Bayville and O.B. volunteers help grow 200,000 oysters

Oyster gardeners’ goal is to protect water quality


Residents looking to take part in a community experience that benefits the environment should look no further than the Community Oyster Garden program.

This summer, residents of Bayville and Oyster Bay have been growing thousands of oysters as part of the Oyster Bay Cold Spring Harbor Protection Committee program. The 12-member committee, which represents 11 local governments, focuses on initiatives to improve and protect local water quality.

This year, the oyster program’s goal is to propagate 200,000 oysters in 50 acres of Oyster Bay Harbor, underwater land the Town of Oyster Bay designated for the preservation, seeding and rehabilitation of shellfish in 2019.

Dave Gugerty, of Bayville, and his family have taken part in the program for the past three years. “This is the most enjoyable environmental project I’ve ever been involved in,” said Gugerty, who was a Bayville village trustee for eight years. “All walks of our community are involved. We have so much fun on Saturdays, chatting with different people who want to make our water cleaner.”

In July, Gugerty took his family boat, and his dog, Sailor, for a ride out to Laurel Hollow to help set the anchors and lay out the lines the oyster cages are attached to.

There are several ways people can get involved in the program, explained Rob Crafa, part-time coordinator of the protection committee’s efforts. In the spring, families can register to maintain a garden themselves. The cost is $175 for two oyster cages, which includes up to 1,000 oysters. Participants raise them and then release them into the bay.

Cages can also be sponsored by donations. The Oyster Bay High School Environmental Club maintains cages sponsored by donors. Registration for cages is closed, but interested community members can still participate by volunteering to clean the cages on weekends.

“Gardeners need to clean the algae from the cages every other weekend,” Crafa said. “People miss cleanings, so we’re always in need of volunteers to come down and help out.”

Coming up with $175 can be a challenge, but many who do have found it worthwhile. “I have to admit, the cost took me back for a second when we first learned about it,” Gugerty said, “but it has been well worth the investment.”

Last year, Bayville Boy Scout Troop 176 cleaned the oyster cages for gardeners. But this year, scouts, too, recognized the benefits of sponsoring their own cages. The troop built cages in May, and its members are eagerly awaiting a launch date.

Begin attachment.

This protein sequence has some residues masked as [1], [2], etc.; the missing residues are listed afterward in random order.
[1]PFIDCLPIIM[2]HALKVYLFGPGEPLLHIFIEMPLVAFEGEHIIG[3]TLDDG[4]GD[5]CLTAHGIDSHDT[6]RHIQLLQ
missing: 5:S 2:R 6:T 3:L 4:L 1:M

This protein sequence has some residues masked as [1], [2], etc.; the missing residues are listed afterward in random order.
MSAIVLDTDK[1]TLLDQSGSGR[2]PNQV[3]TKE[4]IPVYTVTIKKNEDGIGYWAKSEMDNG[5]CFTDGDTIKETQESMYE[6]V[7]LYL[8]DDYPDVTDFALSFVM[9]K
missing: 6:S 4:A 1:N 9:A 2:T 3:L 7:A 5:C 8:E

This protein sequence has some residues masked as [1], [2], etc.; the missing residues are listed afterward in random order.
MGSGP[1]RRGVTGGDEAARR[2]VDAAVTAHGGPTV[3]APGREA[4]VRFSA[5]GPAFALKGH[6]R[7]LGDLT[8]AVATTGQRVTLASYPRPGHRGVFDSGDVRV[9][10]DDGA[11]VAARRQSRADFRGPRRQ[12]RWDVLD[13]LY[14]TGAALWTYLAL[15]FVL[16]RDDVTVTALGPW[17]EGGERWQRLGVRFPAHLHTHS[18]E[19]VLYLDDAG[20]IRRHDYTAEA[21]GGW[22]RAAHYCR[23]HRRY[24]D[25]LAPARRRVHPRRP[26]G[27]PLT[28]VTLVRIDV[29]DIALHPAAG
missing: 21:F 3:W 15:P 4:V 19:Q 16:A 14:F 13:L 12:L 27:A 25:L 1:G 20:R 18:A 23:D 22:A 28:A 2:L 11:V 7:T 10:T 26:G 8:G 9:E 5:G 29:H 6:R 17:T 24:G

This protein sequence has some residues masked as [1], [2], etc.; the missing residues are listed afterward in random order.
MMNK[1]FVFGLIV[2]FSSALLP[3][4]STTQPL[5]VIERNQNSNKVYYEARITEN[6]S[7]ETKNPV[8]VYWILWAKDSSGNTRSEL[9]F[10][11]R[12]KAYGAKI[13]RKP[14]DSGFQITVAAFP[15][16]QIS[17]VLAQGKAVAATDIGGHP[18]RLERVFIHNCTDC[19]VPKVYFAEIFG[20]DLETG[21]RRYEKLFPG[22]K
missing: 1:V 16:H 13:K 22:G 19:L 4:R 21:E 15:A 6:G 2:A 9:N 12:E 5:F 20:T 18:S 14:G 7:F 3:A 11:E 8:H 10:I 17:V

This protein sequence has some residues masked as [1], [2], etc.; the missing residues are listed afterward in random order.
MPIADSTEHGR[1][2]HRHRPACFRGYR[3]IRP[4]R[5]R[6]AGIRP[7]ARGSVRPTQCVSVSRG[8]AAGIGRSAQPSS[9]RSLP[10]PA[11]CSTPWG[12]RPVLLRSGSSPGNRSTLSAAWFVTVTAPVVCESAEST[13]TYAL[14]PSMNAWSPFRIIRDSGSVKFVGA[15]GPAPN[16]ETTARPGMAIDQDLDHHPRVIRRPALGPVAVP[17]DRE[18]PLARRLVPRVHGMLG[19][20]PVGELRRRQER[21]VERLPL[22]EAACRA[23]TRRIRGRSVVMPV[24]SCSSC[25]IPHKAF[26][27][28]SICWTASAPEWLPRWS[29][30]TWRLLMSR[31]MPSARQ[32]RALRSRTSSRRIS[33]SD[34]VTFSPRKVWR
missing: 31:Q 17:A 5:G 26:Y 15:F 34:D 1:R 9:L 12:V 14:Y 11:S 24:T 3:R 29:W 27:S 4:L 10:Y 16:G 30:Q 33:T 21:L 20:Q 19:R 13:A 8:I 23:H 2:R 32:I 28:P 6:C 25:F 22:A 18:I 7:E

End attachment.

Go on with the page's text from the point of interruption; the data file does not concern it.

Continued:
“This is a great program for our scouts,” Stephen Sylwester, Troop 176’s advancement chairman, said. “The boys are able to meet other community leaders that are doing things outside of scouting.”

And many people show up to help out with the cleanings. “[The scouts] learn about their other efforts, whether they do food drives or other cool social and civic activities,” Sylwester said, noting that it’s a great activity for children to get involved in on a Saturday morning in the summer, far from video games.

Participants learn about marine ecology and conservation. And the gardeners learn to use simple equipment to measure their oysters as they grow.

“A lot of times, other people working the oyster gardens need help,” Sylwester explained. “Our scouts are able to engage with them and help out. It has fostered a nice working relationship between some of our older community members with the kids.”

“This is the single most successful and rewarding program I’ve been involved with,” Crafa said, “and I’ve been doing environmental conservation for over 30 years.”

The success of the program has also helped Crafa conduct outreach on other initiatives to promote the committee’s water conservation efforts. On July 14, Friends of the Bay and the North Shore Land Alliance hosted Long Island Clean Water Vendor Day at Fireman’s Field in Oyster Bay, at which five vendors demonstrated modernized septic systems. Nassau and Suffolk county home-owners have been promised between $10,000 and $20,000 in grants to upgrade their onsite systems, and their replacements can help reduce nitrogen pollution, Crafa said.

In September, the oysters will be large enough to leave their cages, and will be set free. Community members are invited to celebrate at a potluck dinner. And the gardeners will be invited to take a dozen oysters home with them.

Contact to get involved in the oyster gardening effort.